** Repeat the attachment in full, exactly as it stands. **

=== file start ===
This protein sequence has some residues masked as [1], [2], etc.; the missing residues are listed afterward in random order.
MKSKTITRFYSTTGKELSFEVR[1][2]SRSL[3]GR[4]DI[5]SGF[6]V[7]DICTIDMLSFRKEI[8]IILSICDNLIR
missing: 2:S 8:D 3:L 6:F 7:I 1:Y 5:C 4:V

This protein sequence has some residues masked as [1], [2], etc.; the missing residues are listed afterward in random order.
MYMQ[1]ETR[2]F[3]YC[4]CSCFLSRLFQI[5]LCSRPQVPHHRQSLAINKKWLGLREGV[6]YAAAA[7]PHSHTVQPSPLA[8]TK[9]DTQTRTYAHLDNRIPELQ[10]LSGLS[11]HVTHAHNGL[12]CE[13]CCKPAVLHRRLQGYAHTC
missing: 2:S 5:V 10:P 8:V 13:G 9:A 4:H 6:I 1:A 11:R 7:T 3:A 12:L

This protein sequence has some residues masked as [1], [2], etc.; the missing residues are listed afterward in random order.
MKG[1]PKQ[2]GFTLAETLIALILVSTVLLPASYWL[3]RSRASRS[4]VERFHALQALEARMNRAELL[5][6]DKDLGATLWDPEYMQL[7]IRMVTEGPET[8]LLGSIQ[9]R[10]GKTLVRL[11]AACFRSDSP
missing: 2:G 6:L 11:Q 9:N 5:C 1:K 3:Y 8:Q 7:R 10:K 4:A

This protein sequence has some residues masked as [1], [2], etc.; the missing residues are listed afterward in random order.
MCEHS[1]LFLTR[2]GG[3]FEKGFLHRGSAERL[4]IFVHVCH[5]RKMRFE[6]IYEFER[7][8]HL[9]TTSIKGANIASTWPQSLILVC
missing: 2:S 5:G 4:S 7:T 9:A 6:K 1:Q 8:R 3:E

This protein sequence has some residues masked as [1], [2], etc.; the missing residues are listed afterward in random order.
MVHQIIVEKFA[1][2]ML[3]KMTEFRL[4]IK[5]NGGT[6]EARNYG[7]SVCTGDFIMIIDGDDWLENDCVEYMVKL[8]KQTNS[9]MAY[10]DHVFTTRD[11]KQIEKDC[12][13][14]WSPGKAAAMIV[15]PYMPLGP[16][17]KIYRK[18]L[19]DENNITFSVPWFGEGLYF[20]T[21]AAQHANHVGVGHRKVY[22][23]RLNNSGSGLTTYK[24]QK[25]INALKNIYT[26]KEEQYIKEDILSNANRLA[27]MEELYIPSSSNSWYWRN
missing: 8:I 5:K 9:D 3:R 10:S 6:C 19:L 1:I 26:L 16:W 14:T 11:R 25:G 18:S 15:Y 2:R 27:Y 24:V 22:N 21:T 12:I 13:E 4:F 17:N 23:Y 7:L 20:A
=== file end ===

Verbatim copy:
This protein sequence has some residues masked as [1], [2], etc.; the missing residues are listed afterward in random order.
MKSKTITRFYSTTGKELSFEVR[1][2]SRSL[3]GR[4]DI[5]SGF[6]V[7]DICTIDMLSFRKEI[8]IILSICDNLIR
missing: 2:S 8:D 3:L 6:F 7:I 1:Y 5:C 4:V

This protein sequence has some residues masked as [1], [2], etc.; the missing residues are listed afterward in random order.
MYMQ[1]ETR[2]F[3]YC[4]CSCFLSRLFQI[5]LCSRPQVPHHRQSLAINKKWLGLREGV[6]YAAAA[7]PHSHTVQPSPLA[8]TK[9]DTQTRTYAHLDNRIPELQ[10]LSGLS[11]HVTHAHNGL[12]CE[13]CCKPAVLHRRLQGYAHTC
missing: 2:S 5:V 10:P 8:V 13:G 9:A 4:H 6:I 1:A 11:R 7:T 3:A 12:L

This protein sequence has some residues masked as [1], [2], etc.; the missing residues are listed afterward in random order.
MKG[1]PKQ[2]GFTLAETLIALILVSTVLLPASYWL[3]RSRASRS[4]VERFHALQALEARMNRAELL[5][6]DKDLGATLWDPEYMQL[7]IRMVTEGPET[8]LLGSIQ[9]R[10]GKTLVRL[11]AACFRSDSP
missing: 2:G 6:L 11:Q 9:N 5:C 1:K 3:Y 8:Q 7:R 10:K 4:A

This protein sequence has some residues masked as [1], [2], etc.; the missing residues are listed afterward in random order.
MCEHS[1]LFLTR[2]GG[3]FEKGFLHRGSAERL[4]IFVHVCH[5]RKMRFE[6]IYEFER[7][8]HL[9]TTSIKGANIASTWPQSLILVC
missing: 2:S 5:G 4:S 7:T 9:A 6:K 1:Q 8:R 3:E

This protein sequence has some residues masked as [1], [2], etc.; the missing residues are listed afterward in random order.
MVHQIIVEKFA[1][2]ML[3]KMTEFRL[4]IK[5]NGGT[6]EARNYG[7]SVCTGDFIMIIDGDDWLENDCVEYMVKL[8]KQTNS[9]MAY[10]DHVFTTRD[11]KQIEKDC[12][13][14]WSPGKAAAMIV[15]PYMPLGP[16][17]KIYRK[18]L[19]DENNITFSVPWFGEGLYF[20]T[21]AAQHANHVGVGHRKVY[22][23]RLNNSGSGLTTYK[24]QK[25]INALKNIYT[26]KEEQYIKEDILSNANRLA[27]MEELYIPSSSNSWYWRN
missing: 8:I 5:K 9:D 3:R 10:S 6:C 19:L 1:I 26:L 16:W 14:T 11:R 25:G 18:S 15:Y 2:R 27:Y 24:V 22:N 21:T 12:I 13:E 4:F 17:N 23:Y 7:L 20:A